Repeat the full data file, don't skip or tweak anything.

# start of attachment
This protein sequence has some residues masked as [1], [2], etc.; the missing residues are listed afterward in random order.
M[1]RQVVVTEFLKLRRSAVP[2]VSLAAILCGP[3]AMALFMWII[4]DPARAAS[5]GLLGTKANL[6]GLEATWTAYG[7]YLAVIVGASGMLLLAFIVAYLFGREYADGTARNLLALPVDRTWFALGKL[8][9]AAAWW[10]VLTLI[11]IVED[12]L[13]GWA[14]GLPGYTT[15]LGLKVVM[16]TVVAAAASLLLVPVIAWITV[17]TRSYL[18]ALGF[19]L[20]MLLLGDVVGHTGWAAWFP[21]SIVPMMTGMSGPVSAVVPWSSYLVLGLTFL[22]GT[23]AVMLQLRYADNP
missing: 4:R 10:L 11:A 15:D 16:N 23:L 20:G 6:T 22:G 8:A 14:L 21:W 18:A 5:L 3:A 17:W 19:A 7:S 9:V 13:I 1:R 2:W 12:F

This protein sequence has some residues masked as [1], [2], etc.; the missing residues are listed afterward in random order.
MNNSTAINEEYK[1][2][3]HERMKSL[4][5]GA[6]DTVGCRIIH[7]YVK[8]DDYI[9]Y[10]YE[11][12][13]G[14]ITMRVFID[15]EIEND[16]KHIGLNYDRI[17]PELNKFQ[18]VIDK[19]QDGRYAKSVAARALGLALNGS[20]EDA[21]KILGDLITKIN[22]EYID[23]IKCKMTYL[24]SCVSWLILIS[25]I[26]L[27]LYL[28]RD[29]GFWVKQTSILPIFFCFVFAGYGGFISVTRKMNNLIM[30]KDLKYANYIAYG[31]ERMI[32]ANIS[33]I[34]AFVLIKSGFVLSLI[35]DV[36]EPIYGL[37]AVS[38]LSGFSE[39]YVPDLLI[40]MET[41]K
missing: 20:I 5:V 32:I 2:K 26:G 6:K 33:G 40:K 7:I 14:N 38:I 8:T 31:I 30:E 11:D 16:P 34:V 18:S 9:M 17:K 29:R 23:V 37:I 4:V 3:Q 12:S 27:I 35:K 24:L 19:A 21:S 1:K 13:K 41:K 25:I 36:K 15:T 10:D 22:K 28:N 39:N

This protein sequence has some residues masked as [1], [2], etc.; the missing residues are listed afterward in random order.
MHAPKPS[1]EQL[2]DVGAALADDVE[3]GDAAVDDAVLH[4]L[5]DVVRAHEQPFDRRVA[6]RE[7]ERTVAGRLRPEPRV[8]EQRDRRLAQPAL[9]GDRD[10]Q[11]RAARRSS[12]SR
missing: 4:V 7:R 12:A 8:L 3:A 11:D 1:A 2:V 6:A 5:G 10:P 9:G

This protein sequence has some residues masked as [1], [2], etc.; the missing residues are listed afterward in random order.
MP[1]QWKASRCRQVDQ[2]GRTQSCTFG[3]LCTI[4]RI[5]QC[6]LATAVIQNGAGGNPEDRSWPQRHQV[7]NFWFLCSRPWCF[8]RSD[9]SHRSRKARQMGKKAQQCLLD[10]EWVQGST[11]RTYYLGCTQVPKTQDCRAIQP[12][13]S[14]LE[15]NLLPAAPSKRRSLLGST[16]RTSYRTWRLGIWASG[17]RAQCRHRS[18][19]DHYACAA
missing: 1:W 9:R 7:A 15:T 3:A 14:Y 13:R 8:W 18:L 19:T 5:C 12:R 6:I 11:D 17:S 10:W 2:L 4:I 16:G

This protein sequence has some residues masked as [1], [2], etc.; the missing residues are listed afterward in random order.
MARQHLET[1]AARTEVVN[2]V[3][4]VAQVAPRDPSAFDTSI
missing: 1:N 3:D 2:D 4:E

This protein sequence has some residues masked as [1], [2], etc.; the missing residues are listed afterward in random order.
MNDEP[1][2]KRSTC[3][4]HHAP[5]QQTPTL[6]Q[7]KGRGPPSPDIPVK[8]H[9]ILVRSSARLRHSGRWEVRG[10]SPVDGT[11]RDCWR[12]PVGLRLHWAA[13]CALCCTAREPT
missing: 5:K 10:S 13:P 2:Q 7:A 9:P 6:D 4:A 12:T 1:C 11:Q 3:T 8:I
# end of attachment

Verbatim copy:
This protein sequence has some residues masked as [1], [2], etc.; the missing residues are listed afterward in random order.
M[1]RQVVVTEFLKLRRSAVP[2]VSLAAILCGP[3]AMALFMWII[4]DPARAAS[5]GLLGTKANL[6]GLEATWTAYG[7]YLAVIVGASGMLLLAFIVAYLFGREYADGTARNLLALPVDRTWFALGKL[8][9]AAAWW[10]VLTLI[11]IVED[12]L[13]GWA[14]GLPGYTT[15]LGLKVVM[16]TVVAAAASLLLVPVIAWITV[17]TRSYL[18]ALGF[19]L[20]MLLLGDVVGHTGWAAWFP[21]SIVPMMTGMSGPVSAVVPWSSYLVLGLTFL[22]GT[23]AVMLQLRYADNP
missing: 4:R 10:L 11:A 15:D 16:N 23:L 20:G 6:T 22:G 8:A 14:L 21:W 18:A 5:L 3:A 17:W 19:A 7:S 9:V 13:I 1:R 2:W 12:F

This protein sequence has some residues masked as [1], [2], etc.; the missing residues are listed afterward in random order.
MNNSTAINEEYK[1][2][3]HERMKSL[4][5]GA[6]DTVGCRIIH[7]YVK[8]DDYI[9]Y[10]YE[11][12][13]G[14]ITMRVFID[15]EIEND[16]KHIGLNYDRI[17]PELNKFQ[18]VIDK[19]QDGRYAKSVAARALGLALNGS[20]EDA[21]KILGDLITKIN[22]EYID[23]IKCKMTYL[24]SCVSWLILIS[25]I[26]L[27]LYL[28]RD[29]GFWVKQTSILPIFFCFVFAGYGGFISVTRKMNNLIM[30]KDLKYANYIAYG[31]ERMI[32]ANIS[33]I[34]AFVLIKSGFVLSLI[35]DV[36]EPIYGL[37]AVS[38]LSGFSE[39]YVPDLLI[40]MET[41]K
missing: 20:I 5:V 32:I 2:K 26:G 6:K 33:G 40:K 7:I 14:N 38:I 8:T 31:I 30:E 11:D 16:P 34:V 18:S 9:M 17:K 29:R 23:V 37:I 4:V 3:Q 12:S 27:I 35:K 24:L 19:A 21:S 1:K 13:K 41:K 25:I 36:K 15:T 10:D 22:K 28:N 39:N

This protein sequence has some residues masked as [1], [2], etc.; the missing residues are listed afterward in random order.
MHAPKPS[1]EQL[2]DVGAALADDVE[3]GDAAVDDAVLH[4]L[5]DVVRAHEQPFDRRVA[6]RE[7]ERTVAGRLRPEPRV[8]EQRDRRLAQPAL[9]GDRD[10]Q[11]RAARRSS[12]SR
missing: 4:V 7:R 12:A 8:L 3:A 11:D 1:A 2:V 6:A 5:G 10:P 9:G

This protein sequence has some residues masked as [1], [2], etc.; the missing residues are listed afterward in random order.
MP[1]QWKASRCRQVDQ[2]GRTQSCTFG[3]LCTI[4]RI[5]QC[6]LATAVIQNGAGGNPEDRSWPQRHQV[7]NFWFLCSRPWCF[8]RSD[9]SHRSRKARQMGKKAQQCLLD[10]EWVQGST[11]RTYYLGCTQVPKTQDCRAIQP[12][13]S[14]LE[15]NLLPAAPSKRRSLLGST[16]RTSYRTWRLGIWASG[17]RAQCRHRS[18][19]DHYACAA
missing: 1:W 9:R 7:A 15:T 3:A 14:Y 13:R 8:W 18:L 19:T 5:C 12:R 6:I 11:D 17:S 10:W 2:L 4:I 16:G

This protein sequence has some residues masked as [1], [2], etc.; the missing residues are listed afterward in random order.
MARQHLET[1]AARTEVVN[2]V[3][4]VAQVAPRDPSAFDTSI
missing: 1:N 3:D 2:D 4:E

This protein sequence has some residues masked as [1], [2], etc.; the missing residues are listed afterward in random order.
MNDEP[1][2]KRSTC[3][4]HHAP[5]QQTPTL[6]Q[7]KGRGPPSPDIPVK[8]H[9]ILVRSSARLRHSGRWEVRG[10]SPVDGT[11]RDCWR[12]PVGLRLHWAA[13]CALCCTAREPT
missing: 5:K 10:S 13:P 2:Q 7:A 9:P 6:D 4:A 12:T 1:C 11:Q 3:T 8:I